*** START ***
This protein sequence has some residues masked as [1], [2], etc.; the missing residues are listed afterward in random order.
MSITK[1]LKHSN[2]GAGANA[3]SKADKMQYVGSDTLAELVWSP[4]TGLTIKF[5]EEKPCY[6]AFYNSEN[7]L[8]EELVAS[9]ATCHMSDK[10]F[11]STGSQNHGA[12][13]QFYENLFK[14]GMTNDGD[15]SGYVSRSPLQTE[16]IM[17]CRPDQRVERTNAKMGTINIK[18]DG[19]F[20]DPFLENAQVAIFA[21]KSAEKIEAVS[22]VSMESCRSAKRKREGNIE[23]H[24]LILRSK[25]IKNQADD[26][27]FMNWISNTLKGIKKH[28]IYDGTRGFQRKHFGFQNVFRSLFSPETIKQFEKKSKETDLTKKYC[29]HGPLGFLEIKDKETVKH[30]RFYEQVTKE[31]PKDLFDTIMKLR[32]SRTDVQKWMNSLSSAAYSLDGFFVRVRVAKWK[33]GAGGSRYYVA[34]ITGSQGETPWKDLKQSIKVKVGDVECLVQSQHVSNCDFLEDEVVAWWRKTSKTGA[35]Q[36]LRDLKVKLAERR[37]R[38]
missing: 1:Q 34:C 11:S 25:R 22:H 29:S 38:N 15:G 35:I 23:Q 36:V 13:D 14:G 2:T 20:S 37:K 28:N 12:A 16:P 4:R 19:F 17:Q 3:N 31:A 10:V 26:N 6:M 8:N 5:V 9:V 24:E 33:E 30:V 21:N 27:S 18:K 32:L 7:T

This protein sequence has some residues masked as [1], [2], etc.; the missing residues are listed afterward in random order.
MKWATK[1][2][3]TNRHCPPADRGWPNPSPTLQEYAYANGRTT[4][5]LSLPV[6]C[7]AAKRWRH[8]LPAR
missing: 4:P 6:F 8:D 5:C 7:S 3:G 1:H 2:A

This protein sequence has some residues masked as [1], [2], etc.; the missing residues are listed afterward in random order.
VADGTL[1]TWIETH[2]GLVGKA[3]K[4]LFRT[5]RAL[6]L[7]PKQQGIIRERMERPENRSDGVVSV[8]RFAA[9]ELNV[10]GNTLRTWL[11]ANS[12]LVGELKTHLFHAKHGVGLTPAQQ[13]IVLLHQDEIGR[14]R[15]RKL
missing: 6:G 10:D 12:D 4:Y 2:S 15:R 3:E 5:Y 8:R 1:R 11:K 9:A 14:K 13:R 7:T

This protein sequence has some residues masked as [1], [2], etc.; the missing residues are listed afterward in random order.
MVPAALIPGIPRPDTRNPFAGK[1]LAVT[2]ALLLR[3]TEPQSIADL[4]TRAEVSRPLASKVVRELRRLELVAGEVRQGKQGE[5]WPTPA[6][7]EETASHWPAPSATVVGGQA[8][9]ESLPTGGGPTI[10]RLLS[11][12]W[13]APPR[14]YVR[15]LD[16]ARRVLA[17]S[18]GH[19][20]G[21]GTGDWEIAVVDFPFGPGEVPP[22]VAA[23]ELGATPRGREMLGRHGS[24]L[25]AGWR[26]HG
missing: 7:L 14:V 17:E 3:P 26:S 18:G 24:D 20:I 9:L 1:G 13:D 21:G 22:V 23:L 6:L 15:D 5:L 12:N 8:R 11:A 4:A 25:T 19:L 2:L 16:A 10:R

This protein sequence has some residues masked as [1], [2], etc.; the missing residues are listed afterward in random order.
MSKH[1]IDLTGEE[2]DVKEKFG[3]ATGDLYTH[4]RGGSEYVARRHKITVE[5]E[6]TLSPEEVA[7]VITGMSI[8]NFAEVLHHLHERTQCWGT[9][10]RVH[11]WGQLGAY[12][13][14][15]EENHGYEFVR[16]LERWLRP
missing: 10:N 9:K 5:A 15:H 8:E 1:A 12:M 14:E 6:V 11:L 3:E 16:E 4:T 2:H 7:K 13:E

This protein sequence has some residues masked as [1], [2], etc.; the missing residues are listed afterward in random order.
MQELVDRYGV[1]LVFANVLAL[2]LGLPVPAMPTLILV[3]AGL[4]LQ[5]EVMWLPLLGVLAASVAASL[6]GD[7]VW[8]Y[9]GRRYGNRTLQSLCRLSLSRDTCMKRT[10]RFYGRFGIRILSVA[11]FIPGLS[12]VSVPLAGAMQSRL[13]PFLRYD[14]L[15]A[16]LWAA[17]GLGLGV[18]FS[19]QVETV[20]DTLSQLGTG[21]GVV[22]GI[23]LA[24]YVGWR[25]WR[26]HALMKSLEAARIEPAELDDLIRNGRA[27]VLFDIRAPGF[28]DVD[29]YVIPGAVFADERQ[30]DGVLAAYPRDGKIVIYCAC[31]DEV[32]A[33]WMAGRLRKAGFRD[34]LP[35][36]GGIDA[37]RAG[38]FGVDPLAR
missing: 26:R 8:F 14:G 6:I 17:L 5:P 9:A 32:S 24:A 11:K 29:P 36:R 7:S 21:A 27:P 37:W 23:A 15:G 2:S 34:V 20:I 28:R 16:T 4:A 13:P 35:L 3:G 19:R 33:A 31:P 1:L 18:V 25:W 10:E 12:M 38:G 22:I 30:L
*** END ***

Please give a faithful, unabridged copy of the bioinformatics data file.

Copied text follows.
This protein sequence has some residues masked as [1], [2], etc.; the missing residues are listed afterward in random order.
MSITK[1]LKHSN[2]GAGANA[3]SKADKMQYVGSDTLAELVWSP[4]TGLTIKF[5]EEKPCY[6]AFYNSEN[7]L[8]EELVAS[9]ATCHMSDK[10]F[11]STGSQNHGA[12][13]QFYENLFK[14]GMTNDGD[15]SGYVSRSPLQTE[16]IM[17]CRPDQRVERTNAKMGTINIK[18]DG[19]F[20]DPFLENAQVAIFA[21]KSAEKIEAVS[22]VSMESCRSAKRKREGNIE[23]H[24]LILRSK[25]IKNQADD[26][27]FMNWISNTLKGIKKH[28]IYDGTRGFQRKHFGFQNVFRSLFSPETIKQFEKKSKETDLTKKYC[29]HGPLGFLEIKDKETVKH[30]RFYEQVTKE[31]PKDLFDTIMKLR[32]SRTDVQKWMNSLSSAAYSLDGFFVRVRVAKWK[33]GAGGSRYYVA[34]ITGSQGETPWKDLKQSIKVKVGDVECLVQSQHVSNCDFLEDEVVAWWRKTSKTGA[35]Q[36]LRDLKVKLAERR[37]R[38]
missing: 1:Q 34:C 11:S 25:R 22:H 29:S 38:N 15:G 35:I 23:Q 36:V 13:D 14:G 2:T 20:S 37:K 28:N 12:A 16:P 4:R 19:F 17:Q 3:N 31:A 10:V 26:N 6:M 8:N 5:V 9:V 24:E 33:E 30:V 21:N 27:S 18:K 32:L 7:T

This protein sequence has some residues masked as [1], [2], etc.; the missing residues are listed afterward in random order.
MKWATK[1][2][3]TNRHCPPADRGWPNPSPTLQEYAYANGRTT[4][5]LSLPV[6]C[7]AAKRWRH[8]LPAR
missing: 4:P 6:F 8:D 5:C 7:S 3:G 1:H 2:A

This protein sequence has some residues masked as [1], [2], etc.; the missing residues are listed afterward in random order.
VADGTL[1]TWIETH[2]GLVGKA[3]K[4]LFRT[5]RAL[6]L[7]PKQQGIIRERMERPENRSDGVVSV[8]RFAA[9]ELNV[10]GNTLRTWL[11]ANS[12]LVGELKTHLFHAKHGVGLTPAQQ[13]IVLLHQDEIGR[14]R[15]RKL
missing: 6:G 10:D 12:D 4:Y 2:S 15:R 3:E 5:Y 8:R 1:R 11:K 9:A 14:K 13:R 7:T

This protein sequence has some residues masked as [1], [2], etc.; the missing residues are listed afterward in random order.
MVPAALIPGIPRPDTRNPFAGK[1]LAVT[2]ALLLR[3]TEPQSIADL[4]TRAEVSRPLASKVVRELRRLELVAGEVRQGKQGE[5]WPTPA[6][7]EETASHWPAPSATVVGGQA[8][9]ESLPTGGGPTI[10]RLLS[11][12]W[13]APPR[14]YVR[15]LD[16]ARRVLA[17]S[18]GH[19][20]G[21]GTGDWEIAVVDFPFGPGEVPP[22]VAA[23]ELGATPRGREMLGRHGS[24]L[25]AGWR[26]HG
missing: 7:L 14:V 17:E 3:P 26:S 18:G 24:D 20:I 9:L 1:G 13:D 21:G 22:V 23:L 6:L 15:D 5:L 12:N 8:R 11:A 4:A 25:T 19:L 2:L 16:A 10:R

This protein sequence has some residues masked as [1], [2], etc.; the missing residues are listed afterward in random order.
MSKH[1]IDLTGEE[2]DVKEKFG[3]ATGDLYTH[4]RGGSEYVARRHKITVE[5]E[6]TLSPEEVA[7]VITGMSI[8]NFAEVLHHLHERTQCWGT[9][10]RVH[11]WGQLGAY[12][13][14][15]EENHGYEFVR[16]LERWLRP
missing: 10:N 9:K 5:A 15:H 8:E 1:A 12:M 14:E 6:V 11:L 3:E 16:E 4:T 2:H 7:K 13:E

This protein sequence has some residues masked as [1], [2], etc.; the missing residues are listed afterward in random order.
MQELVDRYGV[1]LVFANVLAL[2]LGLPVPAMPTLILV[3]AGL[4]LQ[5]EVMWLPLLGVLAASVAASL[6]GD[7]VW[8]Y[9]GRRYGNRTLQSLCRLSLSRDTCMKRT[10]RFYGRFGIRILSVA[11]FIPGLS[12]VSVPLAGAMQSRL[13]PFLRYD[14]L[15]A[16]LWAA[17]GLGLGV[18]FS[19]QVETV[20]DTLSQLGTG[21]GVV[22]GI[23]LA[24]YVGWR[25]WR[26]HALMKSLEAARIEPAELDDLIRNGRA[27]VLFDIRAPGF[28]DVD[29]YVIPGAVFADERQ[30]DGVLAAYPRDGKIVIYCAC[31]DEV[32]A[33]WMAGRLRKAGFRD[34]LP[35][36]GGIDA[37]RAG[38]FGVDPLAR
missing: 26:R 8:F 14:G 6:I 17:L 5:P 9:A 32:S 24:A 11:K 29:P 36:R 7:S 21:A 27:P 37:W 23:A 15:G 2:S 34:V 20:I 28:R 16:T 4:A 13:P 35:L 3:G 19:R 33:A 31:P 1:L 18:V 25:W 10:E 12:M 38:G 22:I 30:L